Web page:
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FORMER ALABAMA BANK EMPLOYEE SENTENCED TO PRISON FOR ROLE IN TAX REFUND FRAUD

Matt Boster

Viewed: 4984

Posted by: Matt Boster
Date: Feb 20 2014 11:12 AM

MONTGOMERY, AL – LaQuanta Clayton, a resident of Montgomery, Ala., and a former bank teller employed by the Community Bank and Trust, was sentenced on February 19, 2014 to serve 21 months in prison to be followed by three years of supervised release for participating in a fraudulent tax refund scheme, announced U.S. Attorney George L. Beck Jr. for the Middle District of Alabama.  Clayton previously pleaded guilty to theft of government property in July 2013.


 


According to court documents and statements made in open court, Clayton used her position as a bank teller to open bank accounts in the name of another individual without his knowledge and bank accounts in the name of fictitious individuals for the purpose of receiving fraudulent tax refunds.  It is further alleged that Tarrish Tellis, also from Montgomery, directed Clayton to open multiple bank accounts in order to receive electronic deposits of fraudulent tax refunds.  Clayton would facilitate the withdrawal of this money and would give the money deposited into these accounts to Tellis and other individuals involved in the scheme.  A final disposition concerning Mr. Tellis’ involvement in this case is still pending.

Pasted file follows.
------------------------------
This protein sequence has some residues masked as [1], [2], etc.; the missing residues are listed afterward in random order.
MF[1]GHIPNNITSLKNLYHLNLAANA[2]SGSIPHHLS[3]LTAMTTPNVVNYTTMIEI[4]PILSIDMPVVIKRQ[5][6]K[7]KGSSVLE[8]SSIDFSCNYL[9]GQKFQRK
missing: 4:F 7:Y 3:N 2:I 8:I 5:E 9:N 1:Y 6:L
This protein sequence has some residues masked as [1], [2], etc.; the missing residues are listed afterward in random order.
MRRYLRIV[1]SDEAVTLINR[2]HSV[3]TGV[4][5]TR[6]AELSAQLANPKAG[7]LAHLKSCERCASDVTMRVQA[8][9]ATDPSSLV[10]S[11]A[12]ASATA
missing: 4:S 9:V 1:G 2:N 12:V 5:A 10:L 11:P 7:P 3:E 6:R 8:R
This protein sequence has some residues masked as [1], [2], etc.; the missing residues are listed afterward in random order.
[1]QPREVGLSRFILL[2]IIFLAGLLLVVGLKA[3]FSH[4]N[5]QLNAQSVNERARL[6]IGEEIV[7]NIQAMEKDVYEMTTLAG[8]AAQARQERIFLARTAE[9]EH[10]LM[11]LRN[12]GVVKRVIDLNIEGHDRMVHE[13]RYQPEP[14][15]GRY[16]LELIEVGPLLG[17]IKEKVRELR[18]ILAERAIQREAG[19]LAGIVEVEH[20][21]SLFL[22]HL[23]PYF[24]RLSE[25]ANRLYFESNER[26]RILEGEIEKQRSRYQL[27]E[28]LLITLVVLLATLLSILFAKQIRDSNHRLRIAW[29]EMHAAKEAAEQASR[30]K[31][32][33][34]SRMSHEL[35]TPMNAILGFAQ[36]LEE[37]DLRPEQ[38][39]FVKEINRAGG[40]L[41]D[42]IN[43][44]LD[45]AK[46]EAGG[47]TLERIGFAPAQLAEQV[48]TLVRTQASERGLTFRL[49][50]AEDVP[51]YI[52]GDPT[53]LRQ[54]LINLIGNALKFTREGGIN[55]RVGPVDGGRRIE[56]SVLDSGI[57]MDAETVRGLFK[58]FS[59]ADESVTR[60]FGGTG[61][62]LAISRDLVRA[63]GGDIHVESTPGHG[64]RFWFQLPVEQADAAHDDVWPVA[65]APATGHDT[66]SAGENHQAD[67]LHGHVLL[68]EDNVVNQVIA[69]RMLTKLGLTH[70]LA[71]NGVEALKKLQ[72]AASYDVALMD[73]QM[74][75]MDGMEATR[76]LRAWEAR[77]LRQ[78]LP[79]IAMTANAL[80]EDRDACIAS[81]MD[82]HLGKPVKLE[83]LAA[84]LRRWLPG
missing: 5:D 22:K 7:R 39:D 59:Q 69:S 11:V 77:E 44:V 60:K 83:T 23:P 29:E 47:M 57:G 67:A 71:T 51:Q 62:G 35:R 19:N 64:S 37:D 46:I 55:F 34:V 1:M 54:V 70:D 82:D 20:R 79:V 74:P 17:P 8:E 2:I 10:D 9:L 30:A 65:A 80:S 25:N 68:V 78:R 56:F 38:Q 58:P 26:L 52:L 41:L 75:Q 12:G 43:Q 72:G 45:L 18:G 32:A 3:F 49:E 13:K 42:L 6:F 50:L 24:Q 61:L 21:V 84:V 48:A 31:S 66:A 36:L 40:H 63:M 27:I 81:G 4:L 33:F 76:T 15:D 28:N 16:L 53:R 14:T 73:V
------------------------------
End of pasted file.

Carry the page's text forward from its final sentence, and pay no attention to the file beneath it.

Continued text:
Clayton opened a total of at least five bank accounts at Community Bank and Trust, which she used to receive fraudulent tax refunds.  Approximately $452,225 in fraudulent tax refunds were directed to be deposited into these accounts and the Internal Revenue Service (IRS) paid approximately $185,730 in fraudulent refunds, which were deposited into accounts Clayton opened and controlled.  At her sentencing, Clayton was also ordered to pay restitution in this amount.


 


The case was investigated by Special Agents of the IRS - Criminal Investigation.  Trial Attorneys Michael Boteler and Charles Edgar, Jr. of the Justice Department’s Tax Division, and Assistant U.S. Attorney Todd Brown are prosecuting the case.


Additional information about the Tax Division and its enforcement efforts may be found at www.justice.gov/tax.



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